# Want to prove that limit of integrals diverges

1. Feb 26, 2010

### jostpuur

Suppose we know that $f_n\to f$ when $n\to\infty$ (in some sense), and that

$$\int f(x)dx$$

diverges. Can it be deduced that

$$\lim_{n\to\infty} \int f_n(x)dx$$

diverges too?

2. Feb 26, 2010

### elibj123

If the convergence of the sequence is uniform on the interval of integration then yes

3. Feb 26, 2010

### jostpuur

I see now that this seems to follow from the Fatou's lemma

I thought first it wouldn't be relevant, because I wanted to consider complex functions, but if $f$ is complex, and the integral diverges, then it means that at least one positive or negative part, of real or imaginary part, diverges.

Then, for example if the $(\textrm{Re}(f))^+$ diverges, then

$$\lim_{n\to\infty} \int \textrm{Re}(f_n(x))^+ dx = \underset{n\to\infty}{\textrm{lim inf}} \int \textrm{Re}(f_n(x))^+ dx \geq \int \textrm{Re}(f(x))^+ dx = \infty$$

I guess that's it.

4. Feb 26, 2010

### jostpuur

But I don't think that my original problem would be solved yet, because my original problem looks more like this:

Suppose $X$ is some measure space such that $\mu(X)=\infty$ and $X_1\subset X_2\subset\cdots$ is some subset sequence such that $\mu(X_k)<\infty$ for all k and such that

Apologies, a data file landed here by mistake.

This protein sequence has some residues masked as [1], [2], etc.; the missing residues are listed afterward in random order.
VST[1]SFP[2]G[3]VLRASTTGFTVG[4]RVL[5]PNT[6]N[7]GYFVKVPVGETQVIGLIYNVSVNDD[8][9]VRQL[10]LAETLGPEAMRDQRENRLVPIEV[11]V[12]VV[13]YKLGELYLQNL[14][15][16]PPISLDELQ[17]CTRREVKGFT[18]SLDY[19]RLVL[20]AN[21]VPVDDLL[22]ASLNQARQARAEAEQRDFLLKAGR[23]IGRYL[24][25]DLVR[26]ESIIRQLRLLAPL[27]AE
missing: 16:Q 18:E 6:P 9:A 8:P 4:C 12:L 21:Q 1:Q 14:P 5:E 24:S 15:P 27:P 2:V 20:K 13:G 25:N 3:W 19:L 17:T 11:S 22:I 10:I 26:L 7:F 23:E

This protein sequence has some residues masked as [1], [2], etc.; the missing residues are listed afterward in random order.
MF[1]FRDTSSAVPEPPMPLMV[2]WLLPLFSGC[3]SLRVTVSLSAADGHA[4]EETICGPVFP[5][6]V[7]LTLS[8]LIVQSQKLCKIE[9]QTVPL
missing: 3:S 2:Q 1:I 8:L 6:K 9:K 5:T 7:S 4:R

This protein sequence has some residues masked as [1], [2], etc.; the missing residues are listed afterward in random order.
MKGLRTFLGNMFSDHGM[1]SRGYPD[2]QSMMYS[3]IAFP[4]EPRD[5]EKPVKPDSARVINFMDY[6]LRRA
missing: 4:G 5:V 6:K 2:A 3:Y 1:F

$$\bigcup_{k=1}^{\infty} X_k = X$$

No I know that point wisely $f_n(x)\to f(x)$, and that

$$\int\limits_X |f(x)| d\mu(x) =\infty$$

and I want to prove that

$$\lim_{n\to\infty} \lim_{k\to\infty} \int\limits_{X_k} f_n(x) d\mu(x)$$

diverges.

So is it certain, that the integrals of $f_n$ could not start converging for cancellation reasons?

5. Feb 26, 2010

### jostpuur

I've been "writing while thinking" so it could be that my posts are little confused.

6. Feb 26, 2010

### quasar987

First, since for each n, the map

$$\nu(A)=\int_Af_nd\mu$$

is a measure, we have by continuity, that

$$\lim_{n\to\infty} \lim_{k\to\infty} \int\limits_{X_k} f_n(x) d\mu(x)=\lim_{n\to\infty}\int_Xf_nd\mu$$

So your question amounts to: is there a sequence of integrable functions f_n that converge pointwise to a non integrable function f but such that $\lim_n\int_Xf_n$ converges.

The answer is provided by the old example of X=R, f(x)=sin(x)/x. It is fairly easy to show that $\int_{\mathbb{R}}|f|=+\infty$ by finding an appropriate sequence of step function bounded above by |f| and whose area makes up a diverging series.

But it is known that the sequence of (integrable) functions

$$f_n(x):=\chi_{[-n,n]}\frac{\sin(x)}{x}$$

(which converge pointwise to f) are such that

$$\lim_{n\to\infty}\int_{\mathbb{R}}f_n=\pi$$

(more difficult).